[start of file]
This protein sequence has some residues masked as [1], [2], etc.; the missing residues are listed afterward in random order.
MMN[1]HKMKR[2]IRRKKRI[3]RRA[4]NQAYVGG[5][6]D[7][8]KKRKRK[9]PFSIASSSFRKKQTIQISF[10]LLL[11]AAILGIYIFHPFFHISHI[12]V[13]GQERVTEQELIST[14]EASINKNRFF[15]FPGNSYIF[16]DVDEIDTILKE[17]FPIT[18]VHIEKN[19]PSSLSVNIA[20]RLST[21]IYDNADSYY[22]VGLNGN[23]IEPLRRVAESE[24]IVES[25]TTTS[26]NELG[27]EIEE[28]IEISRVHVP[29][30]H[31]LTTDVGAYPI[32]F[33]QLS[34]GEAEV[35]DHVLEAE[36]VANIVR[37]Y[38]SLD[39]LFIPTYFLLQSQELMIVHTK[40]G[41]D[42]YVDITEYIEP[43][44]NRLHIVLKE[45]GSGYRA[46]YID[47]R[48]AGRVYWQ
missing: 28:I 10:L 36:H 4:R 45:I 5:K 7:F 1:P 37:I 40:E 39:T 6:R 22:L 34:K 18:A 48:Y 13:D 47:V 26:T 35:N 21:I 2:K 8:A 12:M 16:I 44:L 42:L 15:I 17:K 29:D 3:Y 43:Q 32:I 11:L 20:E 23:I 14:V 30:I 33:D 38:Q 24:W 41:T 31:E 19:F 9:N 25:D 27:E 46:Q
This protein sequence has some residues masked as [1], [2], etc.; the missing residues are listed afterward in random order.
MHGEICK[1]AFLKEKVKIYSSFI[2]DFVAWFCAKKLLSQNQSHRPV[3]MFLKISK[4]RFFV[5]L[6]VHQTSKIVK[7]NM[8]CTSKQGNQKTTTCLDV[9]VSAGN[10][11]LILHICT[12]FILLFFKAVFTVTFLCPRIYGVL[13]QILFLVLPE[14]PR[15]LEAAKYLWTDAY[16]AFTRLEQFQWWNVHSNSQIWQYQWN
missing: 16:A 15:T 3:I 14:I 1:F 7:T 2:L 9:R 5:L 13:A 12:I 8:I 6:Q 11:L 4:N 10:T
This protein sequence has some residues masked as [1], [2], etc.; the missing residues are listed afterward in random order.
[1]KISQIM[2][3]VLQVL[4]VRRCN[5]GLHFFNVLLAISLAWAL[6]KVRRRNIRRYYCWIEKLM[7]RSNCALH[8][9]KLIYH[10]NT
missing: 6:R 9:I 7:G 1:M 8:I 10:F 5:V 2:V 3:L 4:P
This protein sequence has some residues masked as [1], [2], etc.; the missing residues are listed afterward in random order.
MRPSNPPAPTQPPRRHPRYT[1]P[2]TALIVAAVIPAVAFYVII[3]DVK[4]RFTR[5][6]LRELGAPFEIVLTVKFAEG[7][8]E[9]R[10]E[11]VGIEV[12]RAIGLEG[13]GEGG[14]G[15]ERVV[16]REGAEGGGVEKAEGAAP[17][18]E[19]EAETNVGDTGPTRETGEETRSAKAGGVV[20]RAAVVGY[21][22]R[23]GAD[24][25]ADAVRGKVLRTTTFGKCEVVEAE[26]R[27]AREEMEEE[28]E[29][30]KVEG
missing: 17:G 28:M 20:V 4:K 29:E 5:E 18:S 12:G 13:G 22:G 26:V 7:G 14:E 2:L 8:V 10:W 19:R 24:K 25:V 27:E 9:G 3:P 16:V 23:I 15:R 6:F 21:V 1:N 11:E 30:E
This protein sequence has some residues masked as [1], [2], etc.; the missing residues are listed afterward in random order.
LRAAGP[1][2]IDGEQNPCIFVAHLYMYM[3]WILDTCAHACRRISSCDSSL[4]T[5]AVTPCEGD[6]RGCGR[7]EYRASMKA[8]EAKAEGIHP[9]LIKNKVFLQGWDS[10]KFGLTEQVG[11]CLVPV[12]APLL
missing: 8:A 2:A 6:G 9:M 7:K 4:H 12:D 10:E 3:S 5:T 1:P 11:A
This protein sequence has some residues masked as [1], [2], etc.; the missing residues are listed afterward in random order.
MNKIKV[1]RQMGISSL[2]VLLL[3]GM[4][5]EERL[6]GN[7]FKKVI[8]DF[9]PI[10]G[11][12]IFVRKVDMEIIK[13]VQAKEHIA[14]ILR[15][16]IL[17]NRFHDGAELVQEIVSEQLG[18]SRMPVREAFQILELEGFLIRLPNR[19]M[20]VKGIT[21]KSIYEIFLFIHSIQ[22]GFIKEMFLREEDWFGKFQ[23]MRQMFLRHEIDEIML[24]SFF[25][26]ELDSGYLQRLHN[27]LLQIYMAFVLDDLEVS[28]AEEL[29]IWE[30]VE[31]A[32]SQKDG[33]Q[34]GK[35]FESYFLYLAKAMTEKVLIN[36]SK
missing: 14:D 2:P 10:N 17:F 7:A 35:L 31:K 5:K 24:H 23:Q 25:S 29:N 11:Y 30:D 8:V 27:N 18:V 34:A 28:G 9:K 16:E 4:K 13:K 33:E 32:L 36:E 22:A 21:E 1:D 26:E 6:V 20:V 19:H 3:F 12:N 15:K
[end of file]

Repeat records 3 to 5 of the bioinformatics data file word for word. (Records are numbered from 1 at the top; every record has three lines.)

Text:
This protein sequence has some residues masked as [1], [2], etc.; the missing residues are listed afterward in random order.
[1]KISQIM[2][3]VLQVL[4]VRRCN[5]GLHFFNVLLAISLAWAL[6]KVRRRNIRRYYCWIEKLM[7]RSNCALH[8][9]KLIYH[10]NT
missing: 6:R 9:I 7:G 1:M 8:I 10:F 5:V 2:V 3:L 4:P
This protein sequence has some residues masked as [1], [2], etc.; the missing residues are listed afterward in random order.
MRPSNPPAPTQPPRRHPRYT[1]P[2]TALIVAAVIPAVAFYVII[3]DVK[4]RFTR[5][6]LRELGAPFEIVLTVKFAEG[7][8]E[9]R[10]E[11]VGIEV[12]RAIGLEG[13]GEGG[14]G[15]ERVV[16]REGAEGGGVEKAEGAAP[17][18]E[19]EAETNVGDTGPTRETGEETRSAKAGGVV[20]RAAVVGY[21][22]R[23]GAD[24][25]ADAVRGKVLRTTTFGKCEVVEAE[26]R[27]AREEMEEE[28]E[29][30]KVEG
missing: 17:G 28:M 20:V 4:K 29:E 5:E 18:S 12:G 13:G 22:G 26:V 7:G 14:E 2:L 8:V 10:W 19:R 24:K 25:V 27:E 9:G 3:P 16:V 23:I 15:R 6:F 21:V 1:N 11:E 30:E
This protein sequence has some residues masked as [1], [2], etc.; the missing residues are listed afterward in random order.
LRAAGP[1][2]IDGEQNPCIFVAHLYMYM[3]WILDTCAHACRRISSCDSSL[4]T[5]AVTPCEGD[6]RGCGR[7]EYRASMKA[8]EAKAEGIHP[9]LIKNKVFLQGWDS[10]KFGLTEQVG[11]CLVPV[12]APLL
missing: 8:A 2:A 6:G 9:M 7:K 4:H 12:D 10:E 3:S 5:T 1:P 11:A